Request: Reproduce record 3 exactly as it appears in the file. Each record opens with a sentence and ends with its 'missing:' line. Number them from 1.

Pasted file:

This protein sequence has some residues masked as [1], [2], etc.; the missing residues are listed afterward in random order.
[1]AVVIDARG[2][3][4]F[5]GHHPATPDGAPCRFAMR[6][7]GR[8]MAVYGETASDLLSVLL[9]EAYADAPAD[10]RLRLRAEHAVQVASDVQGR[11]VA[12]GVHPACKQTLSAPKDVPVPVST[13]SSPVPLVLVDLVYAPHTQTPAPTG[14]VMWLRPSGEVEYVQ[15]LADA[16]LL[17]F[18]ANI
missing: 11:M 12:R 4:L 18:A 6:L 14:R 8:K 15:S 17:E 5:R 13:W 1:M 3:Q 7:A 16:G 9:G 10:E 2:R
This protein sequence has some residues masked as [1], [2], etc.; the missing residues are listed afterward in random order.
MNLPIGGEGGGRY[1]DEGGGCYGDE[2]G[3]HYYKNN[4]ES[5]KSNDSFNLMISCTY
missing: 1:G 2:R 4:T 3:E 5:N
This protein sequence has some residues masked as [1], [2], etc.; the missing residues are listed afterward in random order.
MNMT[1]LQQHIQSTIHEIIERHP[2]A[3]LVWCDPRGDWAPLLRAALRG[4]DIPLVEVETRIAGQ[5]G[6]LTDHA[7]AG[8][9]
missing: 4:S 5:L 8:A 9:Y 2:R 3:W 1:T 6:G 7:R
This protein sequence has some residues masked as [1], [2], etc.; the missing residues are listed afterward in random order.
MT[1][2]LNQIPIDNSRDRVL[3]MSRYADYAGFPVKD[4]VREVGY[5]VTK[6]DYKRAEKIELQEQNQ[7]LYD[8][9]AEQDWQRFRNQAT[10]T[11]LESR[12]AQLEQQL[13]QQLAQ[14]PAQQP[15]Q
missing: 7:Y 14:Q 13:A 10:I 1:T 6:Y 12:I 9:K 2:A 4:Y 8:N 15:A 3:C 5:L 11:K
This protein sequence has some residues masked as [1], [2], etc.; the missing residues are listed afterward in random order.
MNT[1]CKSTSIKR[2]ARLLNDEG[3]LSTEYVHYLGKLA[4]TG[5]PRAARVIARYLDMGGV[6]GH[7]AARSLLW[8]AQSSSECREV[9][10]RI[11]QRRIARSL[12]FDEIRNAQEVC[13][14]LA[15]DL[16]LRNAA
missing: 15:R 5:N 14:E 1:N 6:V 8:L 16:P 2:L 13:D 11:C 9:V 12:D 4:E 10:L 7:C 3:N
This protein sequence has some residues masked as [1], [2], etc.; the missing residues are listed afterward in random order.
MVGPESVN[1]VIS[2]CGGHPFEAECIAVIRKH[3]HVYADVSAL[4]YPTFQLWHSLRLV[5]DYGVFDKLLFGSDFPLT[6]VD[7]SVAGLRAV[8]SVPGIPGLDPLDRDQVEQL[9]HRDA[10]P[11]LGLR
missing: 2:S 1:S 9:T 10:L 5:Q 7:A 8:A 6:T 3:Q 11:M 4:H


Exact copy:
This protein sequence has some residues masked as [1], [2], etc.; the missing residues are listed afterward in random order.
MNMT[1]LQQHIQSTIHEIIERHP[2]A[3]LVWCDPRGDWAPLLRAALRG[4]DIPLVEVETRIAGQ[5]G[6]LTDHA[7]AG[8][9]
missing: 4:S 5:L 8:A 9:Y 2:R 3:W 1:T 6:G 7:R